Stacked on our entertainment center is a pile of greeting cards for my youngest daughter who graduated from college last month.  While congratulations cards may be common place, I consider this pile profound.  You see, my daughter was blessed to be born into the lines of her grandparents’ families.  My father’s living sisters and brother-in-law and my mother’s living sister and brother-in-law, the aunts and uncles who have passed and the cousins they all gave me…along with my husband’s sister, brother, their spouses and my brother…are not distant relatives.  Although most live many miles apart they are made of good stuff.  The stuff that shares in each other’s sorrows and joys.  The stuff that hurts for one another, laughs with one another and truly delights in one another’s triumphs.


You should read the notes they wrote to their niece, great-niece, second-cousin or cousin-once-removed!   Many of my cousins have seen my daughter, at best, once a year.  Others have seen her a few times a year.  But that has not kept their interest in her welfare at a distance.  These were not the cards of obligation.  Most arrived before her graduation announcement was even mailed.  I debated sending formal announcements because I hate the perception of obligation that many feel when they receive them.  But her college graduation is a big deal and my husband and I wanted to share the joyful news.  So we sent them after the ceremony with a photo of her at her commencement tucked inside.  No expectation of cards or gifts; just another tradition of love and connection.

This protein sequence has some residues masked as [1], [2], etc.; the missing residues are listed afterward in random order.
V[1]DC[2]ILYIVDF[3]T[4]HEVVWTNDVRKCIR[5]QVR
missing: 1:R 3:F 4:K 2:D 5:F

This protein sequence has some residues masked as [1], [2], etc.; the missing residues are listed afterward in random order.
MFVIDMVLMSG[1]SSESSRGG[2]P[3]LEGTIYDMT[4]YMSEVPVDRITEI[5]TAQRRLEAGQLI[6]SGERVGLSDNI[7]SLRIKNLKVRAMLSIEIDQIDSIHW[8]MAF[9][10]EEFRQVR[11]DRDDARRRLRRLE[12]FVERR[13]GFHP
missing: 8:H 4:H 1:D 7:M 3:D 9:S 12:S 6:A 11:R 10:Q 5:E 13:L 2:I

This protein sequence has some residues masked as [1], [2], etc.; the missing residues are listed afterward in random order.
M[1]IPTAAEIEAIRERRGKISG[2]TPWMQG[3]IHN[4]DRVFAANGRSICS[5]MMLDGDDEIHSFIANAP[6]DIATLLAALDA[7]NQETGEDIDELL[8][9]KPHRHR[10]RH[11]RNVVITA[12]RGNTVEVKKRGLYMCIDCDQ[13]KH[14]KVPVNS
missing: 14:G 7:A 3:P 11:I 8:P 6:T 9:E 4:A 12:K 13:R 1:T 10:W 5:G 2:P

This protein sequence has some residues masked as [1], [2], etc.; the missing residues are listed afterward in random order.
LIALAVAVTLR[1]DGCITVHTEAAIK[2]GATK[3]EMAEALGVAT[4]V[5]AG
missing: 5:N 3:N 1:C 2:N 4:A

Back to that stack of cards. Under the printed prose on the greeting cards many wrote of being proud of her. When you are proud of someone you exhibit a connection to them; that you care about what happens in their life.  The generosity of our family’s sentiments: “job well done”, “you are amazing”, “so proud of you and your accomplishments” — and the added generosity of gifts many enclosed, left her with a wide opened mouth over their wide opened hearts.

One always quick-witted cousin added to her list of compliments “we are wondering how you sprang from our gene pool”.  Besides the good laugh, this sentiment sums up why this isn’t a typical pile of greeting cards.  My family takes its gene pool with humor and with serious commitment. We are as dysfunctional as the next family.  But we are proudly and loyally connected.

Those of us in the second generation remember the family celebrations of our childhood.  We know few of our friends had the joy of knowing their cousins.  And so, time and distance can’t hold back the desires to know that the second, third and fourth generations are well.  Time and distance doesn’t get in the way of us aching when there is bad news in the family.  Time and distance doesn’t stop the celebrating for each other when a family member reaches a milestone or accomplishment.

Family must be at the top on the hierarchy of topics to grumble about.  Listen to any late night host’s monologue.  Sadly, most of us are slow in life to turn off the critical spotlight on our family’s quirky shortcomings and we’re slow to turn it onto what functions well in our families.

The search lights coming off this pile of cards announces that this recent graduate has an extended family who takes the time to hurt for each other, laugh with one another and delight over each individual’s joys. The light of these cards says she belongs.

I’m overcome by the gift of belonging.